Where should Montreal plant its coveted 500,000 trees?

The city’s government must find a place for the urban forest it promises by 2030

As Christmas trees begin gradually disappearing from windows this time of year, the opposite may soon be true for trees just outside them. With an urban forest in mind and a shovel in hand, will Montreal’s government be planting near you?

The city’s Climate Plan is promising half a million more trees on the island by 2030. However,  as the Government of Canada’s website explains, large-scale tree planting is often not as simple as it sounds. It involves ensuring that “the right tree is planted in the right place, for the right reasons.”

Determining the right place when it comes to tree planting is something that Carly Ziter, urban ecologist and assistant professor at Concordia University’s Department of Biology, is wholeheartedly invested in. Ziter’s research focuses on “ecosystem services,” or the services that flora could provide to people within urban environments.

“One of the reasons I focus on urban areas is that you are providing benefits directly to people where they live,” said Ziter, who had cycled to the university’s greener Loyola campus despite the snowy start to the November day. “Things like reducing temperature during heat waves, reducing flooding, improving air quality, improving mental health and wellbeing.”

The tree oath is part of the city’s vision for a “green Montreal,” with a three-pronged mission: to combat climate change, bolster the ecological resilience of the island, and improve quality of life for residents.

As a part of that tree oath, Soverdi, a tree-planting non-profit organization based in Montreal, will be planting 200,000 of those trees on non-municipal land, which takes up 66 per cent of the city’s total land area according to Soverdi’s General Manager Malin Anagrius. Private and institutional land is Soverdi’s main focus, explained Anagrius, and a greening of Montreal cannot be possible if there is an exclusive focus on parks, or cutting through sidewalk pavement to plant trees.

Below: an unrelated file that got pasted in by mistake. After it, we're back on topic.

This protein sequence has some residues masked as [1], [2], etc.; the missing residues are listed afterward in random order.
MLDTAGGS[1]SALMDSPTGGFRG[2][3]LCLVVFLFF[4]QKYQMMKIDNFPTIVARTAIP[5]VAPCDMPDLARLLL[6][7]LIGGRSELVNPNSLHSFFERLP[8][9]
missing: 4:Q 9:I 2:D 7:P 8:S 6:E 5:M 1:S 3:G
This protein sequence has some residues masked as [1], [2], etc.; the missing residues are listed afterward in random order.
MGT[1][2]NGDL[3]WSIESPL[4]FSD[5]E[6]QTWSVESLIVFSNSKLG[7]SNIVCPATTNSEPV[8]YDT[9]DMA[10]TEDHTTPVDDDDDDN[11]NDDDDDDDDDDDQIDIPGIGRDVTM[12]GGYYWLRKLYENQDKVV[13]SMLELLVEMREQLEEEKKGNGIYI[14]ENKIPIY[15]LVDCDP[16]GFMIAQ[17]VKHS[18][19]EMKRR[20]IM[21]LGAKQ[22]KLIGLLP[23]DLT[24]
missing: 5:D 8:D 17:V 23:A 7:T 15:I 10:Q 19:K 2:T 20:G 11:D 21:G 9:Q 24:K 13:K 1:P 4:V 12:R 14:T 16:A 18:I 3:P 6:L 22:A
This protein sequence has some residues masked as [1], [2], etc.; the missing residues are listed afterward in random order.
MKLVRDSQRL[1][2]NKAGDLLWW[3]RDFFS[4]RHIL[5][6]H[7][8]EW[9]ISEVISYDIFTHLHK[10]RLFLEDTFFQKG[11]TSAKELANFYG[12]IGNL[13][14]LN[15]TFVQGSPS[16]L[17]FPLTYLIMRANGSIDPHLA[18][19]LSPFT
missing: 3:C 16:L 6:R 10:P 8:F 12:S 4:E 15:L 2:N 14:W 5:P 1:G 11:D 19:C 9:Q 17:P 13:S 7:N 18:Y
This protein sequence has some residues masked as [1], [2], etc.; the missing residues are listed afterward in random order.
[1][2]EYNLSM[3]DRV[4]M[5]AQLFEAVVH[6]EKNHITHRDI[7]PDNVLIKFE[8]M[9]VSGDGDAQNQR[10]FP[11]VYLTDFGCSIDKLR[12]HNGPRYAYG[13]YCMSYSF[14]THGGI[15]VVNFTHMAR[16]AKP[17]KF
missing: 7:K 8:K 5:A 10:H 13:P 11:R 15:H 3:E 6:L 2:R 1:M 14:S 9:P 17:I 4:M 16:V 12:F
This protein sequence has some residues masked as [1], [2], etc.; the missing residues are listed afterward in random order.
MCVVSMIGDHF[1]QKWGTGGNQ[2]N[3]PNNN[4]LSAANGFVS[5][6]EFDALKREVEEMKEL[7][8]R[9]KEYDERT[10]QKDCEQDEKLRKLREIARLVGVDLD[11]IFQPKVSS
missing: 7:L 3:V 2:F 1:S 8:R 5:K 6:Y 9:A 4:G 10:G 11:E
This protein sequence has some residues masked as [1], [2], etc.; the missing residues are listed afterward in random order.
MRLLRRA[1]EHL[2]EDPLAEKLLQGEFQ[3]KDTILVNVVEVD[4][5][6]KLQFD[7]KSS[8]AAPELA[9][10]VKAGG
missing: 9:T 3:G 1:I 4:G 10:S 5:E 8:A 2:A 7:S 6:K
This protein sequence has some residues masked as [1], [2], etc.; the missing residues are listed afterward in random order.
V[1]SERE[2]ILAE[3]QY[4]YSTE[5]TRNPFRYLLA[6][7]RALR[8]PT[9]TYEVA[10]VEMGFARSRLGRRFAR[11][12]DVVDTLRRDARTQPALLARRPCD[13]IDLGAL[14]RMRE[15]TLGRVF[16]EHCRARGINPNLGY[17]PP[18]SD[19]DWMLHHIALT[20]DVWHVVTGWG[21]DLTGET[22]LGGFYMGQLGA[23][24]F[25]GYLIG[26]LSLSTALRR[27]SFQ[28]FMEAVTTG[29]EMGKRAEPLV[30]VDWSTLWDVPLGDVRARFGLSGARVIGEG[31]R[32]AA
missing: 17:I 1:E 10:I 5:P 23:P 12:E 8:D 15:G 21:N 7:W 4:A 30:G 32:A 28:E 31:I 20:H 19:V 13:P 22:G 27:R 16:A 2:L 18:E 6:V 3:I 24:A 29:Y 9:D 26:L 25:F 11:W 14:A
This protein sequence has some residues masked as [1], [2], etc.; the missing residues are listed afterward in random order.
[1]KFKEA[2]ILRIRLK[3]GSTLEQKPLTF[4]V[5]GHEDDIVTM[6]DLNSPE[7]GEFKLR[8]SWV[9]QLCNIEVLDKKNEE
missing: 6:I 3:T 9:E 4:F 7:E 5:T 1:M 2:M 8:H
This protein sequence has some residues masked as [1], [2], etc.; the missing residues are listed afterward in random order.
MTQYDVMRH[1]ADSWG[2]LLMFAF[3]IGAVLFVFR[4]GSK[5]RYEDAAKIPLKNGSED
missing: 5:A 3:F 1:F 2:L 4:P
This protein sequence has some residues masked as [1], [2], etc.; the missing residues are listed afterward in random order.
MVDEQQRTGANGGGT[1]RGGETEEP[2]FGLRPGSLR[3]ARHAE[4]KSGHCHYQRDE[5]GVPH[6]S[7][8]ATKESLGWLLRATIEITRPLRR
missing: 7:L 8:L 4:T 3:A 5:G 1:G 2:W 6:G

“That’s the traditional tree planting when you think about trees. It’s either the side of the street or in the forest,” said Anagrius. “But what we do is that we try to see it otherwise and try to make a little mini forest behind different kinds of land.”

The non-profit collaborates with boroughs, land owners, and companies to fund the sprouting of these mini forests in locations such as schools, hospitals, and industrial areas.

“Trees can be integrated into a lot of different spaces,” explained Ziter, “and so even if we don’t have enough space for, you know, a larger green space or a park or a garden, we might have enough space to plant a tree.”

In spite of its versatility, the location of a tree is paramount to maximizing its benefits and can present several challenges, as outlined in Montreal’s 2021 Nature and Sports Plan. One challenge is the “availability of required spaces for planting.” The government is also committed to identifying and planting trees in zones which are vulnerable to heat waves, since greening would help prevent overheating.

For Christopher Vaccarella, president of Concordia’s Political Science Student Association, the question of place was an easy one to answer. In keeping with the association’s first sustainability policy, Vaccarella and his partners successfully planted 250 trees in Montreal last year.